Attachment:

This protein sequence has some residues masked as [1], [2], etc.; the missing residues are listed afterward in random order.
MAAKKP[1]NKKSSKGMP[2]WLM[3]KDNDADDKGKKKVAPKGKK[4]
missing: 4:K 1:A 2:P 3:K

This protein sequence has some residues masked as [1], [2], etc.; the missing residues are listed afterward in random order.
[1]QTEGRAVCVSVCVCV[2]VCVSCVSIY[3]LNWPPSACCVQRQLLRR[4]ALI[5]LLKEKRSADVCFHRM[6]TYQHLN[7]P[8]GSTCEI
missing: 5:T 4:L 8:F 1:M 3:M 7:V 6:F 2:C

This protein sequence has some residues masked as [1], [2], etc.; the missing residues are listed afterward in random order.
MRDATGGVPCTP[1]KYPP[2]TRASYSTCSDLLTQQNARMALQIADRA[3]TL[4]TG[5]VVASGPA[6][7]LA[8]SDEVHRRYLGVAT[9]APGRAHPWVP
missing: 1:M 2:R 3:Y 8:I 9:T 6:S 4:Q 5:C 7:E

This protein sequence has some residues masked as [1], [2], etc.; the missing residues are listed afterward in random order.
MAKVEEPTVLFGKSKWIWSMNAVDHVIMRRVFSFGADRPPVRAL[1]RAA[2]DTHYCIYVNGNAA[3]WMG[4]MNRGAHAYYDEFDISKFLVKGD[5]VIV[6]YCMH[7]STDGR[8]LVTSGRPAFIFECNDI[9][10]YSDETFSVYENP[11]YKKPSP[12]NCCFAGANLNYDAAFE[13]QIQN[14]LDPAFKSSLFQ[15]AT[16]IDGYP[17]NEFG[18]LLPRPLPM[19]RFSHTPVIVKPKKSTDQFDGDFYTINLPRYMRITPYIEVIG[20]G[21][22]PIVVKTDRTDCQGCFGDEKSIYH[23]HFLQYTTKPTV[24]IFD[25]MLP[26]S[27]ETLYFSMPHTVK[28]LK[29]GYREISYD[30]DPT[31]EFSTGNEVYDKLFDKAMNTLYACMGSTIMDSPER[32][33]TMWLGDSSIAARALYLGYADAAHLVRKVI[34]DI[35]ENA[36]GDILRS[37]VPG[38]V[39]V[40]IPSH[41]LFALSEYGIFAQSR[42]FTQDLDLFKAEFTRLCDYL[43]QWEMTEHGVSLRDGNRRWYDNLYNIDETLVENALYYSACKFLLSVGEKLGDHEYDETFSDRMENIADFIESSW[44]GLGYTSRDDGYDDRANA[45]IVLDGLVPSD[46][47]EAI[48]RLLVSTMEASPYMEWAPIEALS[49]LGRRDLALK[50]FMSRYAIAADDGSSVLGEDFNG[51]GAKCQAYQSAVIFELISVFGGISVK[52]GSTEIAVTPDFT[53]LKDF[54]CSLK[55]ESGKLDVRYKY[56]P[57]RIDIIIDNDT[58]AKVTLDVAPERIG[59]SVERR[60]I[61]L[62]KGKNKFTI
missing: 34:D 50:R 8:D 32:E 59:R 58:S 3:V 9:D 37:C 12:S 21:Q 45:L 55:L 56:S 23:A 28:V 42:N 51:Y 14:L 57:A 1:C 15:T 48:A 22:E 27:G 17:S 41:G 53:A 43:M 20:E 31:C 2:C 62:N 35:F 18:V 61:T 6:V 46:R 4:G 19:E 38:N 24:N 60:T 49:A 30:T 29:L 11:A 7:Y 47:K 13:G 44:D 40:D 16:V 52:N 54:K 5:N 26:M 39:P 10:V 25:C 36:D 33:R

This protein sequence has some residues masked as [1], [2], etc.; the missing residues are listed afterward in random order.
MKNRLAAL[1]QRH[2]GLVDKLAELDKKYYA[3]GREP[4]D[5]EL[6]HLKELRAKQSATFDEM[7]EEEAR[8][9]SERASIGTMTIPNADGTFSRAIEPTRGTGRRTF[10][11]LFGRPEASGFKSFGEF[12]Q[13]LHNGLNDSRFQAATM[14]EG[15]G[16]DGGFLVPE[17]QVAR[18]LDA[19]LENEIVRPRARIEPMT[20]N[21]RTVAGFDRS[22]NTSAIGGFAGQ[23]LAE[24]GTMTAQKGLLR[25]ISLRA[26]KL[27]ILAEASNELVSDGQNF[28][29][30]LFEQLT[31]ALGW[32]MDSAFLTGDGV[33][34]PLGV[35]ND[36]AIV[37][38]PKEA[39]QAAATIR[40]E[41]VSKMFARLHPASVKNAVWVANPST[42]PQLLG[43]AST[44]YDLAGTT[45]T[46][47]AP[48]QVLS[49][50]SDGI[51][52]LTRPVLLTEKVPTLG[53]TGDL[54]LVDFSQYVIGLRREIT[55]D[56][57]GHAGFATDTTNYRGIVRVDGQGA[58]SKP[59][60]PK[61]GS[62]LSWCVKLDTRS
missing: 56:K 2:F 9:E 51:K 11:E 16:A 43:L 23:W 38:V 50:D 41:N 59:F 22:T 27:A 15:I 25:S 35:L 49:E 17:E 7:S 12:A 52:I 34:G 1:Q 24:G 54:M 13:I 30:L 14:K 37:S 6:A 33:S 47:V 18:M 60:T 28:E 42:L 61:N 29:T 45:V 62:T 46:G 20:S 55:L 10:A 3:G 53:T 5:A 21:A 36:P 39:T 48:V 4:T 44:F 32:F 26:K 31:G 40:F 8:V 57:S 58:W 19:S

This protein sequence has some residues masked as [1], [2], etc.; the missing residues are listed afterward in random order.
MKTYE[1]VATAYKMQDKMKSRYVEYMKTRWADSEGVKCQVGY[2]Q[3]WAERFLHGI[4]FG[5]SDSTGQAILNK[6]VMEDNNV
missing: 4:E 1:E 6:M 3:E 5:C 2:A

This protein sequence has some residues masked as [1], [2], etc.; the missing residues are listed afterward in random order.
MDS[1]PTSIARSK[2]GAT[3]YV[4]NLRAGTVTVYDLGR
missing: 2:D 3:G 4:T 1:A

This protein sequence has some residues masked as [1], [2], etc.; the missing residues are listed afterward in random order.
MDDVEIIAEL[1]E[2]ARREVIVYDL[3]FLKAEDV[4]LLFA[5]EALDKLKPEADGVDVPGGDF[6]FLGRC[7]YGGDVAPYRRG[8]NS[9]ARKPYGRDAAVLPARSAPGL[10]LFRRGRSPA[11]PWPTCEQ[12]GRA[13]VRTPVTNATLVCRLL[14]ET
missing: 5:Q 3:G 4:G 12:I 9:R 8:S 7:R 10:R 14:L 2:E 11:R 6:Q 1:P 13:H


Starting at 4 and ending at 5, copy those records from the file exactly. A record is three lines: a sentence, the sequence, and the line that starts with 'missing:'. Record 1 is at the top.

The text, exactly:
This protein sequence has some residues masked as [1], [2], etc.; the missing residues are listed afterward in random order.
MAKVEEPTVLFGKSKWIWSMNAVDHVIMRRVFSFGADRPPVRAL[1]RAA[2]DTHYCIYVNGNAA[3]WMG[4]MNRGAHAYYDEFDISKFLVKGD[5]VIV[6]YCMH[7]STDGR[8]LVTSGRPAFIFECNDI[9][10]YSDETFSVYENP[11]YKKPSP[12]NCCFAGANLNYDAAFE[13]QIQN[14]LDPAFKSSLFQ[15]AT[16]IDGYP[17]NEFG[18]LLPRPLPM[19]RFSHTPVIVKPKKSTDQFDGDFYTINLPRYMRITPYIEVIG[20]G[21][22]PIVVKTDRTDCQGCFGDEKSIYH[23]HFLQYTTKPTV[24]IFD[25]MLP[26]S[27]ETLYFSMPHTVK[28]LK[29]GYREISYD[30]DPT[31]EFSTGNEVYDKLFDKAMNTLYACMGSTIMDSPER[32][33]TMWLGDSSIAARALYLGYADAAHLVRKVI[34]DI[35]ENA[36]GDILRS[37]VPG[38]V[39]V[40]IPSH[41]LFALSEYGIFAQSR[42]FTQDLDLFKAEFTRLCDYL[43]QWEMTEHGVSLRDGNRRWYDNLYNIDETLVENALYYSACKFLLSVGEKLGDHEYDETFSDRMENIADFIESSW[44]GLGYTSRDDGYDDRANA[45]IVLDGLVPSD[46][47]EAI[48]RLLVSTMEASPYMEWAPIEALS[49]LGRRDLALK[50]FMSRYAIAADDGSSVLGEDFNG[51]GAKCQAYQSAVIFELISVFGGISVK[52]GSTEIAVTPDFT[53]LKDF[54]CSLK[55]ESGKLDVRYKY[56]P[57]RIDIIIDNDT[58]AKVTLDVAPERIG[59]SVERR[60]I[61]L[62]KGKNKFTI
missing: 34:D 50:R 8:D 32:E 59:R 58:S 3:V 9:D 37:C 12:S 21:Q 45:L 55:L 56:S 23:A 28:V 42:N 51:Y 14:L 57:A 1:C 15:T 48:A 22:E 27:G 17:S 41:G 53:A 43:M 20:E 31:C 2:C 62:N 35:F 18:V 61:T 6:V 46:R 4:G 19:E 38:N 24:N 60:T 49:A 30:T 29:L 11:A 7:Y 47:K 13:G 44:D 40:D 16:V 52:N 54:K 5:N 26:M 39:P 10:V 25:C 36:D 33:R

This protein sequence has some residues masked as [1], [2], etc.; the missing residues are listed afterward in random order.
MKNRLAAL[1]QRH[2]GLVDKLAELDKKYYA[3]GREP[4]D[5]EL[6]HLKELRAKQSATFDEM[7]EEEAR[8][9]SERASIGTMTIPNADGTFSRAIEPTRGTGRRTF[10][11]LFGRPEASGFKSFGEF[12]Q[13]LHNGLNDSRFQAATM[14]EG[15]G[16]DGGFLVPE[17]QVAR[18]LDA[19]LENEIVRPRARIEPMT[20]N[21]RTVAGFDRS[22]NTSAIGGFAGQ[23]LAE[24]GTMTAQKGLLR[25]ISLRA[26]KL[27]ILAEASNELVSDGQNF[28][29][30]LFEQLT[31]ALGW[32]MDSAFLTGDGV[33][34]PLGV[35]ND[36]AIV[37][38]PKEA[39]QAAATIR[40]E[41]VSKMFARLHPASVKNAVWVANPST[42]PQLLG[43]AST[44]YDLAGTT[45]T[46][47]AP[48]QVLS[49][50]SDGI[51][52]LTRPVLLTEKVPTLG[53]TGDL[54]LVDFSQYVIGLRREIT[55]D[56][57]GHAGFATDTTNYRGIVRVDGQGA[58]SKP[59][60]PK[61]GS[62]LSWCVKLDTRS
missing: 56:K 2:F 9:E 51:K 11:E 16:A 43:L 23:W 38:V 50:D 41:N 59:F 22:T 27:A 15:I 25:S 35:L 49:E 17:E 7:S 12:A 52:I 34:G 1:Q 24:G 54:M 13:I 30:L 14:K 37:S 6:A 33:S 47:V 18:M 60:T 28:E 42:L 61:N 29:T 45:V 62:T 46:G 20:S 55:L 10:A 3:G 53:T 5:A 21:A 36:P 39:T 48:V 4:T 44:F 32:F 26:K 31:G 40:F 8:V 57:S 58:W 19:S